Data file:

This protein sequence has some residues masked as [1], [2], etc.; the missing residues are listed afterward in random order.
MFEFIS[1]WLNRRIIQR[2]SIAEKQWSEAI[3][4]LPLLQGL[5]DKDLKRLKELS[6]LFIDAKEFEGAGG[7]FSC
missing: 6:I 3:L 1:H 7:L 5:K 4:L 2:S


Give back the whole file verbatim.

This protein sequence has some residues masked as [1], [2], etc.; the missing residues are listed afterward in random order.
MFEFIS[1]WLNRRIIQR[2]SIAEKQWSEAI[3][4]LPLLQGL[5]DKDLKRLKELS[6]LFIDAKEFEGAGG[7]FSC
missing: 6:I 3:L 1:H 7:L 5:K 4:L 2:S